'But' is a conjunction to express a contrast between two ideas. Incomplete sentences allow us to omit information without changing the intended meaning. This makes it difficult to identify the correct meaning.


Provided are the following examples:

  • 'tis but a scratch
  • I am but a small voice

Only one idea is given in each sentence. What is the correct meaning?


'tis but a scratch

I would assume it means "this is anything except a scratch" because, since this information is omitted, no matter what it is it isn't a scratch. This interpretation does not match with the context where I've seen it used so far. On the contrary, it seems to mean that "this wound is only a scratch".

I am but a small voice

I am but a small voice is a message in the song from Roger Whittaker.

Using the same approach it could mean I am not a small voice (no matter what I am). A small voice means it's sound is low. It is often synonymous to the inner voice that I can only hear myself. In the context of Roger Whittaker's work "I am but a small voice" means to have a big audience and the words are reaching everyone, because we are all the same and singing his song with one voice.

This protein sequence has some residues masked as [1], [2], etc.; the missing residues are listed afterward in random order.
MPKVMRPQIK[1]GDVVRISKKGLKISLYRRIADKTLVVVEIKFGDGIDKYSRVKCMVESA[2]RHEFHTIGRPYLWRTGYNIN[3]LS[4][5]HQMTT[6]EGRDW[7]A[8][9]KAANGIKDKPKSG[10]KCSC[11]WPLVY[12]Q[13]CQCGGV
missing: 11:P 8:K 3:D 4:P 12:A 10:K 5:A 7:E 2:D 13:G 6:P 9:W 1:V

Or, perhaps "I am but a small voice" is the contrast between "I am a small voice" and "We are a big voice"?

1 Answer 1


The word "but" is not always a conjunction.

The first definition under 'ADVERB' at Lexico is

No more than; only.

If you substitute "only" or "no more than" for "but" the meanings become clear:

'tis only a scratch
I am no more than a small voice

Nowadays this adverbial usage is most often seen in "to name but a few". Lexico has several examples.

[Glorfindel has edited your question to insert the apostrophes which are used to indicate the omission of the letter i from It is and it is: 'Tis and 'tis.]

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